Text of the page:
Blog: Latino Ed Beat

National Journal Identifies Cities With Most Educated Latinos

Miami ranks No. 1 for cities with the most educated Latinos. According to National Equity Atlas data, 26 percent of the Latino population of working adults in Miami has a bachelor's degree. Source: Flickr/ Alan PARKER (CC BY-NC-ND 2.0)

Four East Coast cities and one in California made the list of the top five metropolitan areas with the most educated Latino population in a recent National Journal analysis.

Miami was No. 1 on the list, which was compiled using data from the National Equity Atlas, a partnership between PolicyLink and the University of Southern California Program for Environmental and Regional Equity (PERE). Twenty-six percent of the city’s Latino population of working adults ages 25-64 has earned a bachelor’s degree. 

The following information is taken from the National Journal article. (For the purpose of these comparisons, researchers looked at the top 150 metropolitan areas that are also home to at least 200,000 Latinos.) 

1. Miami

  • Total population: 5,564,635
  • Percent of population that is Latino: 42
  • Percent of Latino population with a bachelor’s degree: 26 
  • Percent of white population with a bachelor’s degree: 42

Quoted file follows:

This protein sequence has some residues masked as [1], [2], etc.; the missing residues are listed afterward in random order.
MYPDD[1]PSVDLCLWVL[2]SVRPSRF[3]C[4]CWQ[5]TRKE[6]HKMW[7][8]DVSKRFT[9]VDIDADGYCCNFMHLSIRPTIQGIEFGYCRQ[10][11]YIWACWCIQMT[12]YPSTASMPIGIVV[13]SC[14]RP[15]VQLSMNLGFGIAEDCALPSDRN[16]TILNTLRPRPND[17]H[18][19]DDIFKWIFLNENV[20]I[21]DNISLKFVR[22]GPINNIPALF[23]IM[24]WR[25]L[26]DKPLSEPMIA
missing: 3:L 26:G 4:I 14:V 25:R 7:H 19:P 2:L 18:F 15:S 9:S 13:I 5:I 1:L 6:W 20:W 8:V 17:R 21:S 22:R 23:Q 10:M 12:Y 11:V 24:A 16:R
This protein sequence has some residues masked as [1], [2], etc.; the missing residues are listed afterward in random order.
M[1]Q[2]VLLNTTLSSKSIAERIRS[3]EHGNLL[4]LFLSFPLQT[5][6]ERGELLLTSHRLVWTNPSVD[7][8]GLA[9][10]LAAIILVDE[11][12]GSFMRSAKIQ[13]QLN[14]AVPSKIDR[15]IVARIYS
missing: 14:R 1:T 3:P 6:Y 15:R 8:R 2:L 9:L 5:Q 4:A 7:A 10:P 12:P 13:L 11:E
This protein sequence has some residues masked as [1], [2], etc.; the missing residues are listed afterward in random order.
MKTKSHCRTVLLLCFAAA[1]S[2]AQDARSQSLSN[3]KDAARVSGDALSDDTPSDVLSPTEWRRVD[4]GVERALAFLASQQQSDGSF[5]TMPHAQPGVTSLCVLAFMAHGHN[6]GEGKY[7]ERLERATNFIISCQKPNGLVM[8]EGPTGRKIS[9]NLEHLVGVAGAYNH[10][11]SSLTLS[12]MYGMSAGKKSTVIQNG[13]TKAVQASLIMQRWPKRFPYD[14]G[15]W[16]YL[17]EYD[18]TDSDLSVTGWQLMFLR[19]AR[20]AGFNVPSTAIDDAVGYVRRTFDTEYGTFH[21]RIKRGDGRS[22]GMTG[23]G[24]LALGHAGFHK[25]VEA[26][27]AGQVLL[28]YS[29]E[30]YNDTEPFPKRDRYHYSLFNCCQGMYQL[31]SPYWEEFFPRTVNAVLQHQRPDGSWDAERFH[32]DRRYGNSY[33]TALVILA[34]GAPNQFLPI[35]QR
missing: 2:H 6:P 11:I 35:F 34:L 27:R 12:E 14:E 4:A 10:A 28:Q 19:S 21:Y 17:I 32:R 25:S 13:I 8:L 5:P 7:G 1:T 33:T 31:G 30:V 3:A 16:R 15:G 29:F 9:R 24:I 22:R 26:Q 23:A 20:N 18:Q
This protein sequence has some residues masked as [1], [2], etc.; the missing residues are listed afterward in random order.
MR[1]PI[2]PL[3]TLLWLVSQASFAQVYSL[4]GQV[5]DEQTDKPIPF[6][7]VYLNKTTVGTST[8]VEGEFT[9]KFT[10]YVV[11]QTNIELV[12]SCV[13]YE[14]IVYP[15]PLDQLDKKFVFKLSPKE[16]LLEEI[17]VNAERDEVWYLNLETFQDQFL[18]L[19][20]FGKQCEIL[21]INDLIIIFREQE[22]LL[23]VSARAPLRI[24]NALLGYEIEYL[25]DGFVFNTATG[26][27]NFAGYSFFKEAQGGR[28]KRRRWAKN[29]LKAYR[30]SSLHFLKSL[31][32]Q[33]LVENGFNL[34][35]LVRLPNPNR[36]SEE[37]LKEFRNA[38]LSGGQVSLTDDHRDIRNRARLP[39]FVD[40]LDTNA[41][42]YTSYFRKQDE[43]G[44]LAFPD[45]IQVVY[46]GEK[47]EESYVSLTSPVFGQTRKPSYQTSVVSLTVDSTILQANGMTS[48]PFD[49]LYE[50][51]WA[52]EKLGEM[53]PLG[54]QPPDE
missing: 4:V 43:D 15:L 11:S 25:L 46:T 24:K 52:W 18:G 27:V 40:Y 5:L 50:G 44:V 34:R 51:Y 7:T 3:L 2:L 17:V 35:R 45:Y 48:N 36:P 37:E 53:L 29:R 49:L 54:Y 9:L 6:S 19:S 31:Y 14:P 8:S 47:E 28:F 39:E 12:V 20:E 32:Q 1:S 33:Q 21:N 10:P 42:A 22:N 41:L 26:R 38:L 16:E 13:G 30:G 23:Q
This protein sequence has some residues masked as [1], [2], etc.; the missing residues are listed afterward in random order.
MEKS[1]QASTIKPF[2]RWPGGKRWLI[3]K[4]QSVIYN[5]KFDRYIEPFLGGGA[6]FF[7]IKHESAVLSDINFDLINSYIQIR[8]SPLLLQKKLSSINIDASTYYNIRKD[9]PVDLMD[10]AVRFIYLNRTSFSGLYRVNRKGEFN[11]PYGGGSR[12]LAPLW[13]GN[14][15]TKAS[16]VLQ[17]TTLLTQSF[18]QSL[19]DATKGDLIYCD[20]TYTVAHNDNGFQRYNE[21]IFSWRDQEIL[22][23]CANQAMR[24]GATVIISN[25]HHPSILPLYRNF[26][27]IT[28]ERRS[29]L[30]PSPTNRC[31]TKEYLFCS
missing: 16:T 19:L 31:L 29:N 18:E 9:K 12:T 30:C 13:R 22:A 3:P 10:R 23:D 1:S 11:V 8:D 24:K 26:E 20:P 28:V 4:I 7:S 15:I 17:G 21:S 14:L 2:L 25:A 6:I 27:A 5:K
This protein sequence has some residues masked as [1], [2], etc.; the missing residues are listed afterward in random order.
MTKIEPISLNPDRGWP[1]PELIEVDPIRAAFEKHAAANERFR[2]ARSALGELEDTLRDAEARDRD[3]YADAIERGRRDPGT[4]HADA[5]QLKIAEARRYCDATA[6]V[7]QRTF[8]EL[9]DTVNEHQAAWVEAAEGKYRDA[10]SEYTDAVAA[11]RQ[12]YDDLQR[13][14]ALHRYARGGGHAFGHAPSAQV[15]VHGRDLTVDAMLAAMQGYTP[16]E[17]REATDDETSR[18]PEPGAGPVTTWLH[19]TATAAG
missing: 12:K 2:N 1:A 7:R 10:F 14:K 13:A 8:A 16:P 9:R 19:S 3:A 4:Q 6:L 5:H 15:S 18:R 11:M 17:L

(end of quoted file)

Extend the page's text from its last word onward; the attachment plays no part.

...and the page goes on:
2. Washington, D.C. metropolitan area

  • Total population: 5,582,170
  • Percent of population that is Latino: 14 
  • Percent of Latino population with a bachelor’s degree: 23

3. Orlando, Florida 

  • Total population: 2,134,411
  • Percent of population that is Latino: 25
  • Percent of Latino population with a bachelor’s degree: 20

The greater Boston area with a population of 4.5 million also had a 20 percent Latino college degree attainment rate, and San Francisco rounded out the list at 18 percent. 

Orlando and Miami were also listed among the top five cities with the “best Latino achievement in high school degrees” at No. 1 and No. 2, respectively. Also on this list are Albuquerque, N.M. in third, followed by Tampa, Florida, and Tucson, Arizona.

Five cities in California’s Central Valley were ranked the lowest in college degree attainment among Latinos: Bakersfield, Visalia, Salinas, Stockton and Modesto. In the latter three — ranked the best of the bunch — just 7 percent of Latinos earned a college diploma.

“Attainment levels for Latinos tend to skew low overall, because they include education levels of both immigrants who might not have degrees and those who were born and educated in the United States,” Janie Boschma writes for the National Journal. 

Interestingly, California had the most colleges of any state awarding bachelor’s degrees to Latino students listed in a recent Excelencia in Education ranking of the Top 25 Institutions Graduating Latinos. Texas, though absent from the above lists, was second.